The fishery was reopened in 2010 after a ten-year closure. Biomass has been increasing and is currently above all biomass reference points and fishing intensity is below the target. A Harvest Strategy (harvest control rule) is in place. The biomass target range and the harvest control rule were revised due to concerns raised by a MSC pre-assessment as to their appropriateness. Control and monitor of non-regulatory measures for protected species and catch limits in quota management areas is in force. A Vessel Monitoring System covers the entire fleet. A programme of observers’ onboard and a New Zealand Plan of Action to Prevent, Deter and Eliminate Illegal, Unregulated & Unreported Fishing is in place. Technical measures are established to minimize and monitor the interaction of the fishery with sharks, seabirds and marine mammals. Both bycatch and discarding have been decreasing. Bycatch is at around 4% and bycatch species are known, quantified and the majority is managed by quotas. The annual footprint of the fishery (area of seafloor contacted by trawling operations) has been decreasing and in 2009/2010 was a third of the maximum peak of 1998/1999.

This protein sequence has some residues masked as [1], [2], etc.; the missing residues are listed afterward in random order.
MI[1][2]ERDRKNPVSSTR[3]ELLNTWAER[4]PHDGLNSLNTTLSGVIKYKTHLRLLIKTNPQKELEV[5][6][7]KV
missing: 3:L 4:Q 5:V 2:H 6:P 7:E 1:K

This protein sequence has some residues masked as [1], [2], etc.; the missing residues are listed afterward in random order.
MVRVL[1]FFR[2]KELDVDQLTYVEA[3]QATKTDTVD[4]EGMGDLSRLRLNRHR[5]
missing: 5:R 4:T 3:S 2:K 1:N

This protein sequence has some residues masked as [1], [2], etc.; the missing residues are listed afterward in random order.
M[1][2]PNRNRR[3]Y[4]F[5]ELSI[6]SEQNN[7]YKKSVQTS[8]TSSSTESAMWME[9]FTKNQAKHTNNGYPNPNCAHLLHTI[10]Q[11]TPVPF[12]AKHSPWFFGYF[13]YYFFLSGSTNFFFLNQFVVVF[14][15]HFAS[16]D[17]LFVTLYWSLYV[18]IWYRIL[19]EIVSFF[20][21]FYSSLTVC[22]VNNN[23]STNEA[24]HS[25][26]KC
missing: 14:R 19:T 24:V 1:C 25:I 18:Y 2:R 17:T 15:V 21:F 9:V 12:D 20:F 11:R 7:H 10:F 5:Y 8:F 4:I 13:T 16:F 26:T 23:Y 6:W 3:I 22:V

Weaknesses

Quantitative information is not available for Illegal, Unreported and Unregulated fishing and there are signs of non-compliance; reported catches are slightly above limits. Distinct risk analysis studies determined different levels of impacts of the fishery on the seabed ecosystem and protected corals but both identified the lack of specific data to generate robust conclusions about the interaction. There are concerns about the expansion of trawling operations into new areas, the poor knowledge of corals in unfished areas and the lack of monitoring or management of the interaction of the fishery with the benthic ecosystem, especially in areas already closed to fishing.

RECOMMENDATIONS

Last updated on 11 July 2016

Improvement Recommendations to Catchers & Regulators

1. Implement a comprehensive data collection program, including fishery-dependent and fishery-independent methods, to reduce uncertainty in and increase the quantity of data available for stock assessments.
2. Improve bycatch data collection, especially on slow growing deep-sea corals.
3. Expand research on and monitoring of impacts on the seabed ecosystem in both fished and unfished (including closed) areas, and increase Benthic Protected Area coverage in orange roughy habitat.